I just didn’t particularly like it when I was presented with the idea of using sex for gaining converts to the Kingdom. It didn’t sit right in my innerself.

But, since it has been brought up; in the face of fighting one “difficult subject” (Salvation of all mankind) it might be a good idea to have some Christlike, and clean discourse on sexuality. In my experience there are two things that riddle the Christian experience with “unpleasantness” - Hell, and Sex.

If it were so, I would want Purity to be represented also. I can’t help but feel that it is almost one sided when the Church does talk about sex in an honest way. They always address the general theme and discussion around those who have already had it, or have been “impure” - but it hardly ever seems that the virgin crowd (however small it may be, and infact it almost feels as if the virgin crowd [or faithful secure marriages crowd] is underestimated in size due to the over-emphasis on the non-virgin [difficult marriages] congregation) is ever given more than a “keep up the good work” sermon.


Again, without having watched the sermon (which I easily could, although I don’t know which one it is and I’m busy) the article just said that she did “win him over” to Christ with it, not that she was encouraged to use that method - just that she was admonished to by scripture (is admonished even the right word for that? whatever). Obviously since Driscoll is Reformed he believes that salvation only comes through God’s sovereignty. But let’s say that a guy is strongly leaning toward becoming a Christian but just feels like there’s too much repression and so forth in it that would keep him enslaved to a system of strict morality. His Christian wife lavishly doting on him like that might set him free to see that it’s not quite what he conceived it was. To say that he was won over by “oral sex” would really cheapen something like that. It would be more accurate to say that he was won over by the spirit of freedom in Christ, which covers all kinds of ground, much more than just that one tiny specific issue, although that could have been the proverbial chink in the armor for him.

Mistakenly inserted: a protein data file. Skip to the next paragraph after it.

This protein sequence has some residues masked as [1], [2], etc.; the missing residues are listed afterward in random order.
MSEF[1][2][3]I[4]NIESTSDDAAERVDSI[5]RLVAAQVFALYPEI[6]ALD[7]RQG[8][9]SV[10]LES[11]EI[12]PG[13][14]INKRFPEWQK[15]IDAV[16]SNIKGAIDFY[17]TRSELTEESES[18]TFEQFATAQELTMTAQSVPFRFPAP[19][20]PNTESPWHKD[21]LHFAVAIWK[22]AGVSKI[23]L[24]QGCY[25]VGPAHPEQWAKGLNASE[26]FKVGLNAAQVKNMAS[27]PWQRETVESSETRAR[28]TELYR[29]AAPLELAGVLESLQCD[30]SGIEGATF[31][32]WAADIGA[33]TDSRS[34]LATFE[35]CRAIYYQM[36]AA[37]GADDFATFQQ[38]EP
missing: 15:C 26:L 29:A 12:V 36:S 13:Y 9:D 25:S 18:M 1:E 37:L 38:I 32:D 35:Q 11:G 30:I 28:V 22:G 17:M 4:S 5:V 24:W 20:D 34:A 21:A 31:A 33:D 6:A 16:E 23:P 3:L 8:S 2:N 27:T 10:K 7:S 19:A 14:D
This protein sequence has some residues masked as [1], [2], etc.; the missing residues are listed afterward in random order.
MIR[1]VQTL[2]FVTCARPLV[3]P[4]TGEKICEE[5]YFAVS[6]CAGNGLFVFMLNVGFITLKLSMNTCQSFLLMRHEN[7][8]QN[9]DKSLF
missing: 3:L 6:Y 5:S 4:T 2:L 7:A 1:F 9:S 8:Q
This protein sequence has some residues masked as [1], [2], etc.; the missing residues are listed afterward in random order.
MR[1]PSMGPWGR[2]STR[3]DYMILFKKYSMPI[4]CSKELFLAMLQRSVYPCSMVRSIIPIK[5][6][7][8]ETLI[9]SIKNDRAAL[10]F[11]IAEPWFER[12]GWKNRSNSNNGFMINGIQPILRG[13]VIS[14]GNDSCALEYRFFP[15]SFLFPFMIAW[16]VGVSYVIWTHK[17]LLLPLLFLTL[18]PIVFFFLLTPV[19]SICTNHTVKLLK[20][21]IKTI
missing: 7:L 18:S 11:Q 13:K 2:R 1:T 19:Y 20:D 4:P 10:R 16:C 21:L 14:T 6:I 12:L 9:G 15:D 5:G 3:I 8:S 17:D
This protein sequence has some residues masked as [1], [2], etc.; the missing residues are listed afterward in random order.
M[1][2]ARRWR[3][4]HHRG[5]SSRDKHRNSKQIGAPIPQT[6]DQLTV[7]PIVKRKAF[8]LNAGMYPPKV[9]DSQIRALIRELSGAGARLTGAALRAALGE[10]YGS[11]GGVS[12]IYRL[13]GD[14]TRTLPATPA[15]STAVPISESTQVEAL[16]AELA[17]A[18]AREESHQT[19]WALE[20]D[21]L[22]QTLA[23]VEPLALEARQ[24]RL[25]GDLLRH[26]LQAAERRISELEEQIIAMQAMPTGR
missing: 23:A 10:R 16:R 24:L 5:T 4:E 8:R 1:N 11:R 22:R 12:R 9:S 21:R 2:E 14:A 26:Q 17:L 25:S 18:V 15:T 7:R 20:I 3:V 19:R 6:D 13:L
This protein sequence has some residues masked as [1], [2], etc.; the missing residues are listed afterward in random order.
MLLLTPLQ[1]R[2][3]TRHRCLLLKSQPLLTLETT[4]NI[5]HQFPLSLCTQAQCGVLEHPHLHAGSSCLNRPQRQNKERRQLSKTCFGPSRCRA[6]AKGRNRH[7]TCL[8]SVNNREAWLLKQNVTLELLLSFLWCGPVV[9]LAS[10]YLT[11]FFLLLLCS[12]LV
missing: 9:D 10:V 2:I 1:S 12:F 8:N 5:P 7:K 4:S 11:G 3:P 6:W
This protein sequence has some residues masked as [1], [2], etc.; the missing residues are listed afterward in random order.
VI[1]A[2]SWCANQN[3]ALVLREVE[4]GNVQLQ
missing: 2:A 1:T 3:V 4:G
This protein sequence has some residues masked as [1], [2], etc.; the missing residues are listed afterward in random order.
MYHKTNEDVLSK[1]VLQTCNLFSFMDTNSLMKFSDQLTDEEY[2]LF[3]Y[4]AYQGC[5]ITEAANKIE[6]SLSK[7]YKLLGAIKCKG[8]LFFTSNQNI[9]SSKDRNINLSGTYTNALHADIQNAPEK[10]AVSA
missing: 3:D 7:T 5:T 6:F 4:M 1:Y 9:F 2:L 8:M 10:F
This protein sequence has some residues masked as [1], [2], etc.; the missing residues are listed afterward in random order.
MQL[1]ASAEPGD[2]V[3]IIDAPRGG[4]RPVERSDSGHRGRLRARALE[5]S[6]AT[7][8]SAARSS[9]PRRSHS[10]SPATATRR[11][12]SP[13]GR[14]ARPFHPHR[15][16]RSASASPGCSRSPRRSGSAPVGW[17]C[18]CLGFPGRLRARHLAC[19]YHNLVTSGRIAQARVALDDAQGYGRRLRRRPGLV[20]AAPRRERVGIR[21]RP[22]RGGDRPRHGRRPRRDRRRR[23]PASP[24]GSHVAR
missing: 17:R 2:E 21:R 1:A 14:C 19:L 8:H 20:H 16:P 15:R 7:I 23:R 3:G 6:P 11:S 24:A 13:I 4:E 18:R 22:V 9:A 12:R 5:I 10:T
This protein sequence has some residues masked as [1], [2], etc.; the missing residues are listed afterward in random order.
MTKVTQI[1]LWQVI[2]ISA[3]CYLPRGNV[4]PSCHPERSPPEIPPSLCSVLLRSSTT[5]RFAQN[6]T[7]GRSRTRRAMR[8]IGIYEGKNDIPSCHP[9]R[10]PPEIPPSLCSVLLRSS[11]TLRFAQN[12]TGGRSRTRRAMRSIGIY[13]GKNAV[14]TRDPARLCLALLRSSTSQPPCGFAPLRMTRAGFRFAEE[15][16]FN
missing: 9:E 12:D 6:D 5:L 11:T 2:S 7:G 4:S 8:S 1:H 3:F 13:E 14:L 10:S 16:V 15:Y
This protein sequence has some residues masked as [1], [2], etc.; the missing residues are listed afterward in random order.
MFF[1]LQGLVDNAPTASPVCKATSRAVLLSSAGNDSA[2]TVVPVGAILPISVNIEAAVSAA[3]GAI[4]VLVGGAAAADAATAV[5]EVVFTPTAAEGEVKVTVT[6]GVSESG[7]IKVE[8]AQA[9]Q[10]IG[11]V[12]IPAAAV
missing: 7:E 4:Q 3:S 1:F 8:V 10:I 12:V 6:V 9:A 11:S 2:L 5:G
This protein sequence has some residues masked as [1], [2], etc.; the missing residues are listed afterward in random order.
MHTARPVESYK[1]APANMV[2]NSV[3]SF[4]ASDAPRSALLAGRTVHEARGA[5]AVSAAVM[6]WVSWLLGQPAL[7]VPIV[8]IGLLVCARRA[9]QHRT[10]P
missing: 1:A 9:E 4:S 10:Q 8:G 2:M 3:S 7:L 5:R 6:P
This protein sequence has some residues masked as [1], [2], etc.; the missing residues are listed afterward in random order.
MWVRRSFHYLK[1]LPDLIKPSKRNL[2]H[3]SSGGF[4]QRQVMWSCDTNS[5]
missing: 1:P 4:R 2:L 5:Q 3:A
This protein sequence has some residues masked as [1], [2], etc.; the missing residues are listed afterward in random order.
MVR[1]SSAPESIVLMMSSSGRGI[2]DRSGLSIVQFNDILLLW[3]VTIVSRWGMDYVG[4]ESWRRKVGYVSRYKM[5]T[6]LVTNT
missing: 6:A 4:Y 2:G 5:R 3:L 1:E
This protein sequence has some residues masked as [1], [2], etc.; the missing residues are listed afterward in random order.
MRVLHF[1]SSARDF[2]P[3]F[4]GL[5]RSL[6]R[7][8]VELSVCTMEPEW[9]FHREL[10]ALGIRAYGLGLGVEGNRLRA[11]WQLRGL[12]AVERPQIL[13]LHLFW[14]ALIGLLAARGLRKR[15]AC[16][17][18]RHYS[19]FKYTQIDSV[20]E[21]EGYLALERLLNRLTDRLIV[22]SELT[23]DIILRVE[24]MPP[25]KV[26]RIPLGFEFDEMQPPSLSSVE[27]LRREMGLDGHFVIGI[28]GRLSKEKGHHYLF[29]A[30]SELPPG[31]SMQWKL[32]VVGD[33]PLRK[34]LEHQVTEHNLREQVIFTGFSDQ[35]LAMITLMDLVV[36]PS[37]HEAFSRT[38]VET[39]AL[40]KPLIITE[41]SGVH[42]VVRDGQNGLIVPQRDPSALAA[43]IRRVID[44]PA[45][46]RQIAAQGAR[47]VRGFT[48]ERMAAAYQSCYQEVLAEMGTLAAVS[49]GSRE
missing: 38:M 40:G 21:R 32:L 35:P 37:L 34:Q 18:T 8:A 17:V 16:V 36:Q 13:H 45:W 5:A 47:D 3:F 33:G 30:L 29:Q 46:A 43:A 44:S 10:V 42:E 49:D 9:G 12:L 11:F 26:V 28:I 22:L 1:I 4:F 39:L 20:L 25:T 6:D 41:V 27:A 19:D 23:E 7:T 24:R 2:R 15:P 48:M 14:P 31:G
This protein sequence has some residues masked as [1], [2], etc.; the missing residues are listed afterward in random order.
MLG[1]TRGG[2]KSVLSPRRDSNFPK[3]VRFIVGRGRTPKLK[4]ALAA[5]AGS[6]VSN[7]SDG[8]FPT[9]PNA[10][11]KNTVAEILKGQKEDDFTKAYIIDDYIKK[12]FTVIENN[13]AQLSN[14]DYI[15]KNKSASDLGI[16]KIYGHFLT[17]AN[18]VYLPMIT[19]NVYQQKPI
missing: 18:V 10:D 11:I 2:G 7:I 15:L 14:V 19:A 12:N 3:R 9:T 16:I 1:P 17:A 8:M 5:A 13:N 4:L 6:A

Ironically, as Driscoll quotes C.S. Lewis, I believe C.S. Lewis has postmortem salvation in The Great Divorce (please can someone give me a quote for this?). Also, as far I can tell, up until Calvin, belief in postmortem salvation (for at least a few) was mainstream (see below for evidence, mainly from Mercy And Judgment by Canon F.W. Farrar). As you can see, one of the reasons given was:

Which implies there are some things that can be forgiven in the age to come.

Augustine"]As also, after the resurrection, there will be some of the dead to whom, after they have endured the pains proper to the spirits of the dead, mercy shall be accorded, and acquittal from the punishment of the eternal fire. For were there not some whose sins, though not remitted in this life, shall be remitted in that which is to come, it could not be truly said, “They shall not be forgiven, neither in this world, neither in that which is to come.”

St. Justin Martyr"]And He descended to them (the dead) to preach to them His salvation.

St. Irenaeus"]Christ descended to preach even to those (who were under the earth) His advent.

Tertullian"]Christ did not ascend to heaven till He descended to the lower parts of the earth, that there He might make patriarchs and prophets partakers of Himself.

Hippolytus"]Who has been manifested as King even of those under the earth – of those under the earth, because He was numbered even among the dead, preaching the Gospel to the souls of the Saints.

St. Clemens of Alexandria"]Did not the same dispensation also occur in Hades that there also all the souls, on hearing the proclamation, may either manifest repentance, or that their punishment was due to their unbelief?

Eusebius of Caesarea"]Bursting open the eternal gates of the dark abode, and opening a way of return to life for the dead there bound in chains of death.

Athanasius"](The devil) sitting by the gates sees all the fettered beings led forth by the courage of the Saviour.

Gregory of Nazianzus"]Until He loosed by His blood all who groan under Tartarean chains.

Firmicius Maternus"]The crowd of the just was so collected by Him that the iniquity of death might no more have dominion over them.

Victorinus"]From the lowest depths Tartarus poured forth its chiefs, and the blessed fathers Arise.

St. Ambrose"]Christ….bursting open the bars and gates of hell, recalled to life from the jaws of the devil…souls bound in sin.

St. Hilary of Poictiers"]He knows…that even to those who were in prison and had once been unbelieving, the exhortation was preached.

Epiphanius"]To liberate the captive Adam and his fellow captive Eve from anguish, goeth her God, and Son.

St. Jerome"]From those seats of hell no one has been freed by his own merits, but only by the grace of our Lord Jesus Christ. … The land of the dead, which is torn asunder and emptied, when by the death of Christ the souls bound in hell are set free.